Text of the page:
By Senator Howard Marklein
July 21, 2017
H.O.P.E. Bill Expands Addiction Specialist Training
Earlier this week, Governor Scott Walker signed January 2017 Special Session Assembly Bill 7 (SS AB 7), which I coauthored with Rep. John Nygren (R-Marinette) to expand graduate medical education in addiction specialty.
SS AB 7 is part of a bipartisan package of bills known as the Heroin, Opioid Prevention, and Education (H.O.P.E.) Agenda that is focused on combating Wisconsin’s heroin epidemic. Since the HOPE Agenda began in 2013, there have been 28 separate proposals that have been introduced, passed both houses of the legislature and signed into law.
One of the primary goals of this effort is to prevent addiction before it happens. We know from the medical community that in the majority of cases, heroin addiction begins with an addiction to prescription medications. Every person’s body reacts differently to pain and pain medication. While many seek temporary relief from pain through prescription medication, others cannot manage without strong pain relief and ultimately succumb to the addictive qualities of these drugs.
When prevention is unsuccessful, there must be options for treatment, and in order for treatment to be successful, you need qualified medical personnel trained in addiction specialties. SS AB 7 allows the Department of Health Services (DHS) to award grants to a hospital for the development of an addiction specialist training program with the graduate medical training programs in rural hospitals.
Graduate Medical Education (GME), often referred to as “residency training”, is the training that medical students receive after graduating from medical school, and is a key factor in determining where physicians practice. In fact, data from the Wisconsin Hospital Association shows that 86% of students from Wisconsin who attend medical school in Wisconsin and complete their residency training in Wisconsin then practice in Wisconsin.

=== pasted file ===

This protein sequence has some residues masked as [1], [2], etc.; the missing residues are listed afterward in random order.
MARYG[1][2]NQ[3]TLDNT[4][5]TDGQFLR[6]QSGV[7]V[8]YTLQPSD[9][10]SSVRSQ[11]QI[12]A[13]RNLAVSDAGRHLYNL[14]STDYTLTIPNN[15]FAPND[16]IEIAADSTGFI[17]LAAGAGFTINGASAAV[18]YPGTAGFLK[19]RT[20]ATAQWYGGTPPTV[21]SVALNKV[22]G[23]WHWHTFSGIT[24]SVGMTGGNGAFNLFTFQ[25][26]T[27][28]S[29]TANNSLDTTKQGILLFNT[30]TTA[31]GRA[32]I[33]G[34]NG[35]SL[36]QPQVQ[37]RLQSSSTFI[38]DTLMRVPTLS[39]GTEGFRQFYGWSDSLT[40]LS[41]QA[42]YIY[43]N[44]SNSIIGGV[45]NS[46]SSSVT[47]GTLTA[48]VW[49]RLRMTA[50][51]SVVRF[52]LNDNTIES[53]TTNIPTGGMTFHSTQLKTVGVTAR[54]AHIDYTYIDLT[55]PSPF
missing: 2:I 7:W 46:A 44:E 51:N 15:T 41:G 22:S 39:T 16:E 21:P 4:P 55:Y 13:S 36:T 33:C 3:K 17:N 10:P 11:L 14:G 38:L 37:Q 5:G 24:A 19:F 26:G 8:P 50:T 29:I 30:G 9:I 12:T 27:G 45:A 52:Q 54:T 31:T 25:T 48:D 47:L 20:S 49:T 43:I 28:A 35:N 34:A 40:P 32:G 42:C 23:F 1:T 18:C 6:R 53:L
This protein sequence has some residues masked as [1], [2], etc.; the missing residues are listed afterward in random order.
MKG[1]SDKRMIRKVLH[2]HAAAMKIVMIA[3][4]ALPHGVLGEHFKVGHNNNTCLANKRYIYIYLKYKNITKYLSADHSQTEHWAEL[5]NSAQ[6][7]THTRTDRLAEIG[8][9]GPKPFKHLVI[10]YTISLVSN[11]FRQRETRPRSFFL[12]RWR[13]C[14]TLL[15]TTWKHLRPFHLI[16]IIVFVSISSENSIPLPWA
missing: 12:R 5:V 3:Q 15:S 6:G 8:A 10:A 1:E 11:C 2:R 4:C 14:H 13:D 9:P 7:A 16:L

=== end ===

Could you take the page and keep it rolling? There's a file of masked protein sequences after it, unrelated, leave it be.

Statewide estimates show that Wisconsin will need an additional 2,000 to 4,000 physicians by 2035. In addition to SS AB 7, the Joint Finance Committee has added $1.5 million in the proposed budget to expand the GME program for all specialties. Since 2013, the program has helped create seven new residency programs and trained 79 physician residents (including 31 new psychiatrists and 33 new family medicine physicians) in Wisconsin. The state contribution is matched dollar-for-dollar by the hospitals, health systems and medical schools to advance this public-private partnership.
This funding will help the Rural GME Training sites located in the 17th Senate District that serve Grant, Green, Iowa, Richland, and Sauk Counties. In addition, the UW Family Medicine Department also has training locations for the Wisconsin Rural Physician Residency Assistance Program (WRPRAP) that are located in Dodgeville, Lancaster, Monroe, Reedsburg, and Richland Center, along with developing programs in Mineral Point and Platteville.
Efforts such as these programs, and other initiatives are a proactive solution to help address the physician/health care shortage with home grown talent. Changing demographics also factor into the equation, Wisconsin’s population is expected to grow 12 percent by 2035, but within that growth the number of senior citizens is expected to increase by 69 percent. Seniors tend to go to the doctor three times as frequently as the rest of the population, which makes this need more acute.
If you are interested in learning more about this topic, the Rural Wisconsin Health Cooperative has a comprehensive site called the Wisconsin Collaborative for Rural GME, http://wcrgme.org/. Their site has a directory of current programs, information on how to start rural training site, and funding.
For more information and to connect with me, visit my website http://legis.wisconsin.gov/senate/17/marklein and subscribe to my weekly E-Update by sending an email to Sen.Marklein@legis.wisconsin.gov. Do not hesitate to call 800-978-8008 if you have input, ideas or need assistance with any state-related matters.